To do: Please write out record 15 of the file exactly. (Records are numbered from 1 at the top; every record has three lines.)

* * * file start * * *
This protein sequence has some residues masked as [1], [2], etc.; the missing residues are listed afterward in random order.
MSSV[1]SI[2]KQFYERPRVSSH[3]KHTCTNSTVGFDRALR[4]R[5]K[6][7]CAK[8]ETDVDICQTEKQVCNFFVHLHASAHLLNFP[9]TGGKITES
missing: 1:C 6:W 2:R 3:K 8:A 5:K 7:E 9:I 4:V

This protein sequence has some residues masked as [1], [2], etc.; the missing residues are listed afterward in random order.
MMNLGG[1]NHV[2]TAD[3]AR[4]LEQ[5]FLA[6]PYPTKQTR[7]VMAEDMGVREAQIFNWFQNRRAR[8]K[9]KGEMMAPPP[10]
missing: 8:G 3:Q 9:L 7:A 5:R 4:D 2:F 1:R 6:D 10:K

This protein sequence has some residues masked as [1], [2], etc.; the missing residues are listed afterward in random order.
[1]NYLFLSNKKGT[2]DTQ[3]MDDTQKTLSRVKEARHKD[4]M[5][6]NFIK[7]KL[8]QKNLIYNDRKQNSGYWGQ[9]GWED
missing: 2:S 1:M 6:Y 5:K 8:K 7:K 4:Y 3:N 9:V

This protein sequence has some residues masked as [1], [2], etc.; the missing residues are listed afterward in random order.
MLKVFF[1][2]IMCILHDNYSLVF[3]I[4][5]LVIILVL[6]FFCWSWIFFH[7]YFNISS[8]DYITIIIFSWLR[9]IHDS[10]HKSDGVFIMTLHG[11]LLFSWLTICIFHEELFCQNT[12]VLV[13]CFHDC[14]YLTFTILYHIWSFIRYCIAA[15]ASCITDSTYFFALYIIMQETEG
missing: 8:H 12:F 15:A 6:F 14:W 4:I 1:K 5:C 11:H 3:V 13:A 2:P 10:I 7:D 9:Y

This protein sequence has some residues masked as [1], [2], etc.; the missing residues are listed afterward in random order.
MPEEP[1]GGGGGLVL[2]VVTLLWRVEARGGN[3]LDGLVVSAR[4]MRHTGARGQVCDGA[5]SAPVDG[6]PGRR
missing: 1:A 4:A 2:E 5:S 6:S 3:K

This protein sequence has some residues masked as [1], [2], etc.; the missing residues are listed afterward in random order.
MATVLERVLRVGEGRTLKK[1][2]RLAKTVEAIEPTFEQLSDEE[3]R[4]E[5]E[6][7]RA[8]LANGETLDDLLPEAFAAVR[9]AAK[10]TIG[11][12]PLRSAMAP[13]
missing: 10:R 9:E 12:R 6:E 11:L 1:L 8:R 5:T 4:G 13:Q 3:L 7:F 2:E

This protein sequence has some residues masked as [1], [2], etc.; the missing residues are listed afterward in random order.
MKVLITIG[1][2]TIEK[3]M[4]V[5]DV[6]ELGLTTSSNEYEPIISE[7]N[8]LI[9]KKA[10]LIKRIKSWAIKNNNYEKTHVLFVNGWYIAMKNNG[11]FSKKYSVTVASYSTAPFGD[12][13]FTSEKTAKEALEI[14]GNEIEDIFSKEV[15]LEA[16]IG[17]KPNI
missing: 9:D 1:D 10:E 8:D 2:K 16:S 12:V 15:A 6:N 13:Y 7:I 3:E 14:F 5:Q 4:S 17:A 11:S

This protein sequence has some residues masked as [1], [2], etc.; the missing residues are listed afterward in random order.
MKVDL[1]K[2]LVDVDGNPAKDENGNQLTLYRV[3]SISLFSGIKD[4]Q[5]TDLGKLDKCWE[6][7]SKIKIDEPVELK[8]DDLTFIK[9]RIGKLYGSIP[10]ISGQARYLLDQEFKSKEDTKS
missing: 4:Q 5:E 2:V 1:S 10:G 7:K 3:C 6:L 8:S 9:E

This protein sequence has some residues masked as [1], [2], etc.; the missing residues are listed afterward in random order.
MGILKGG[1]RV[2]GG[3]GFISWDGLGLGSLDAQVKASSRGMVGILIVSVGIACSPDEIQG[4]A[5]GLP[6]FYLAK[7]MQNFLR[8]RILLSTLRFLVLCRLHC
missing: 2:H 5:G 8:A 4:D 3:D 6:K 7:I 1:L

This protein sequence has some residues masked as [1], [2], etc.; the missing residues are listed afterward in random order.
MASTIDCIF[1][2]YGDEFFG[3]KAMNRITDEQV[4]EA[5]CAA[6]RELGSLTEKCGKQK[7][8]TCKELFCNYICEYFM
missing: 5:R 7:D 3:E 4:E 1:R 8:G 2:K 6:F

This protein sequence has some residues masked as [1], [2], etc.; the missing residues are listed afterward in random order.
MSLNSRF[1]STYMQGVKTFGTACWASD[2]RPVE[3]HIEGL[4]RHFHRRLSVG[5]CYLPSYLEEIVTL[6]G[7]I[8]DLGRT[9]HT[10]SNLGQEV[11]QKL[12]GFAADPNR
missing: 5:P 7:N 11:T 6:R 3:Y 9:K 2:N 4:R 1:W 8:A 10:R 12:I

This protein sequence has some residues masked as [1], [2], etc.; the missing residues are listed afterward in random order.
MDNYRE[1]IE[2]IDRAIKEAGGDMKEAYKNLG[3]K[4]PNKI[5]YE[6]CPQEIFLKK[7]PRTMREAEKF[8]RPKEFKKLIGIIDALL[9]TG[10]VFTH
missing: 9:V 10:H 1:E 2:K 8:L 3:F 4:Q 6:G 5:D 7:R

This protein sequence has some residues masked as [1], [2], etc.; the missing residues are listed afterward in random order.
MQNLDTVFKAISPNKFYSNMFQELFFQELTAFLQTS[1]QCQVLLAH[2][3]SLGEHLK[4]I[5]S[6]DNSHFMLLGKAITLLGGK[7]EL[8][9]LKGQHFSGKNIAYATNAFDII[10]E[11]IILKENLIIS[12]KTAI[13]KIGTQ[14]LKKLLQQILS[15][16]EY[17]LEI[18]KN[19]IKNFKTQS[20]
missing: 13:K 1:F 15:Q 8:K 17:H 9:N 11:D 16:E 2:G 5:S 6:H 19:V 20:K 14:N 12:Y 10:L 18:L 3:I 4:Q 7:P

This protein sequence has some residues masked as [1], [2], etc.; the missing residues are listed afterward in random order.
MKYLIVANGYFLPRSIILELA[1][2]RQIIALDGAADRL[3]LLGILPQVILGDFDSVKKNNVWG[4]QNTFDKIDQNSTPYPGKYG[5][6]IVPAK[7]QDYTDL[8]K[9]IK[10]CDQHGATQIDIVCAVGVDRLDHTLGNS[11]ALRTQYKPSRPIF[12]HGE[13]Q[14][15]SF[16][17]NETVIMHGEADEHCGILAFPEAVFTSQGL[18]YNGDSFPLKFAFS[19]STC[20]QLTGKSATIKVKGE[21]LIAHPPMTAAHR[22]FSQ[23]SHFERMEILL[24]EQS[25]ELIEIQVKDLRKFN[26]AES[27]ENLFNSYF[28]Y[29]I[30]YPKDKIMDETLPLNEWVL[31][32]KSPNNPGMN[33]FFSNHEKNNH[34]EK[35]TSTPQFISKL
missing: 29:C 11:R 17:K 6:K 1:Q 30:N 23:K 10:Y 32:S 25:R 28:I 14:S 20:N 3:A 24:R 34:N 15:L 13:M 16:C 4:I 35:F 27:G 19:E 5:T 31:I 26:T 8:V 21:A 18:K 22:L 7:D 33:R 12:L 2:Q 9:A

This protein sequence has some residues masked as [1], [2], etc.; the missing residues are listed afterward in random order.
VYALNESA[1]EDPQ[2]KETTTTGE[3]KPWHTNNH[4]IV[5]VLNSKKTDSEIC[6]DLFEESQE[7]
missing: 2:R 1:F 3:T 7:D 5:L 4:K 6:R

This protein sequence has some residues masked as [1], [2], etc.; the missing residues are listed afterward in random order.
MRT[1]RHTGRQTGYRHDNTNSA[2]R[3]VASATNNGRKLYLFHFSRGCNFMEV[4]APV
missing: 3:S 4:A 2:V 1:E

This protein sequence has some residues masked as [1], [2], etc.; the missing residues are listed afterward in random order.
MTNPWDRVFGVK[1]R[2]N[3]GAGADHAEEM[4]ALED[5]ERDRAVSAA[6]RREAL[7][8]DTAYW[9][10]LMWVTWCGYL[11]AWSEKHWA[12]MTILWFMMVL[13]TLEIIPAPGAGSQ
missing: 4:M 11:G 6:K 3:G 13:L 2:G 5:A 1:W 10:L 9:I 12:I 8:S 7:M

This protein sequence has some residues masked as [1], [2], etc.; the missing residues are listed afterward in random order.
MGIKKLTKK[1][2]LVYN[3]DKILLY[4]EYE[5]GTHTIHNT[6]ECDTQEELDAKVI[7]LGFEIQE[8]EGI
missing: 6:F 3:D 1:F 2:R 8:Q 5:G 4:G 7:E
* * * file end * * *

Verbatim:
This protein sequence has some residues masked as [1], [2], etc.; the missing residues are listed afterward in random order.
VYALNESA[1]EDPQ[2]KETTTTGE[3]KPWHTNNH[4]IV[5]VLNSKKTDSEIC[6]DLFEESQE[7]
missing: 2:R 1:F 3:T 7:D 5:L 4:K 6:R